(Incidentally, Haven Life ranks first on Best Company's list of life insurance companies and agencies. Read customer reviews of Haven Life.)
Personal experience: Special needs child
Kari Lorz, Head Mama Money Nerd for MoneyfortheMamas.com, "My husband and I have a few different life insurance policies in place, although we didn't intend to do this. We have a very typical 25-year term insurance policy for each of us (different amounts); we did this when we purchased our first home. Term policies are great to bridge the gap until you have enough in savings to be self-insured. My husband is 20+ years military, so he has a smaller policy through an ARMY package as well.
We have a 5-year-old daughter together, and she has Cerebral Palsy. We're unsure of her future ability to earn enough income to support her needs. As part of a larger dependant care plan (Revocable Living Trust for us, a Special Needs Trust for her, an ABLE account, etc.), we found we were $1.2 million short of having enough to cover her costs for her lifetime.
Hearing that dollar amount was comically sobering (I even laughed out loud a bit when our planner told us our figure). To help bridge the gap, we took out a whole term policy to leave behind significantly more funding. Yet, it still (most likely) won't be enough.
A special needs parent's greatest fear is what will happen to their child after they aren't there anymore. I never want her to have to worry about money, so we are doing everything possible to make sure we reach that $1.2 million!"
4. Are you dependent?
If you depend on someone else's income for support, you can buy a life insurance policy to insure their life and name yourself as the beneficiary.
If you receive alimony or child support, buying a life insurance policy on the person paying these costs can help you maintain your income and financial stability.
5. Are you interested in an asset?
Permanent life insurance policies grow cash value. The cash value can be used as an asset as long as the policy remains in force. This asset can be useful in some circumstances.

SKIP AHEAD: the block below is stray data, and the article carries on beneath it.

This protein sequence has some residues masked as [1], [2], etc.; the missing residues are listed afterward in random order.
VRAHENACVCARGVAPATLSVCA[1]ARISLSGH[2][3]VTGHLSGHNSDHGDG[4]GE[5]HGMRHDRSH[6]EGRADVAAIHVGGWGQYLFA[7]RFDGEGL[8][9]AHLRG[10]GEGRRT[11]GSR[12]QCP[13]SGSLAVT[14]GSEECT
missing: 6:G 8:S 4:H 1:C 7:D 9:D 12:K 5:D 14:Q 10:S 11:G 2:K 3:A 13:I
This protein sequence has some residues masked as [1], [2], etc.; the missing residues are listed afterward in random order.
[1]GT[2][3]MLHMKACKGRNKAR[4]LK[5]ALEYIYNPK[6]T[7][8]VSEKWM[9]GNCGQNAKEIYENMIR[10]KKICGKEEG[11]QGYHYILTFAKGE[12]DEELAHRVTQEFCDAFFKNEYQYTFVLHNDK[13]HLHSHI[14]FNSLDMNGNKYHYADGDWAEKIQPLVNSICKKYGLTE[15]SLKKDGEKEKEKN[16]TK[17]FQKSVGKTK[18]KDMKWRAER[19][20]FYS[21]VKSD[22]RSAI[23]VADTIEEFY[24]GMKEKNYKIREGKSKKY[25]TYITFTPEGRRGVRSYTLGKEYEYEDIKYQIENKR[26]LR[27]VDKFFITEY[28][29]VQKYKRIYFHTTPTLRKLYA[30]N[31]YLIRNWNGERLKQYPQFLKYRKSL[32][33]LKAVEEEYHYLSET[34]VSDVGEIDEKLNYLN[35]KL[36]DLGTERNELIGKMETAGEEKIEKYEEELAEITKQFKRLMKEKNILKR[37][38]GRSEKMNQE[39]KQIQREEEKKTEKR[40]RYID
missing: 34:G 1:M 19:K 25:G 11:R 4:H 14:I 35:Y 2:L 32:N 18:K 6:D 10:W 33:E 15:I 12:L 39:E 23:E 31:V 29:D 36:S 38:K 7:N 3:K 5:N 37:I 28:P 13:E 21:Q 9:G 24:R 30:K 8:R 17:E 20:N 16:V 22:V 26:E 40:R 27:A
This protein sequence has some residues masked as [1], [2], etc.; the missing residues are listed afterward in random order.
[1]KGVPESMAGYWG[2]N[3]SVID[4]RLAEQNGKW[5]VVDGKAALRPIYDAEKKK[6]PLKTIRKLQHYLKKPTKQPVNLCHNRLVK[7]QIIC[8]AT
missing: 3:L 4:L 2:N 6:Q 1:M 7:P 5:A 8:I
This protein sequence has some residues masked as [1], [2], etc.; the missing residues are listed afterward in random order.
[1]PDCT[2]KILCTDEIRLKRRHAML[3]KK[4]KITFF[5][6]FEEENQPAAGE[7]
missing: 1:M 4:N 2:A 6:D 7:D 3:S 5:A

However, it should not be your primary reason for buying a life insurance policy, unless you have extra cash lying around.
Karen Condor, insurance expert for TheTruthAboutInsurance.com, "When my husband and I became engaged in our early twenties, my father-in-law advised us to get life insurance. We didn’t see the point of it given our age, not planning to have children, and not wanting an additional expense. But he kept urging it, so we acquiesced.
And he was right, of course: Our life insurance helped 10 years later when we had the opportunity to move from Pennsylvania to California for job promotions. We needed money upfront for moving expenses, with our company reimbursing us after the move.
But we were strapped for upfront money since both of us were wrapping up a decade of paying off our student loans, working second jobs to make ends meet. We also didn’t want to dip into what little savings we had, in case of any emergencies.
But since whole life insurance builds cash value, we were able to “borrow” the money we needed and repay the account over time at favorable terms.
Without having life insurance, I don’t know if we would have been able to accept those better jobs and experience a better life."
6. Do you want to leave a legacy or pass on wealth?
Life insurance policies can be used to build generational wealth because the death benefit is not subject to income tax. If you have extra money and want to use it to buy a life insurance policy to leave your children, it can be a nice way to grow your family's wealth over time.
Even if you don't have dependents, you can use a life insurance policy to leave a legacy. Maybe there's a non-profit you care about. You can name this organization as the beneficiary of your life insurance policy.
If this is your only reason for buying a life insurance policy, then it's not necessarily a need.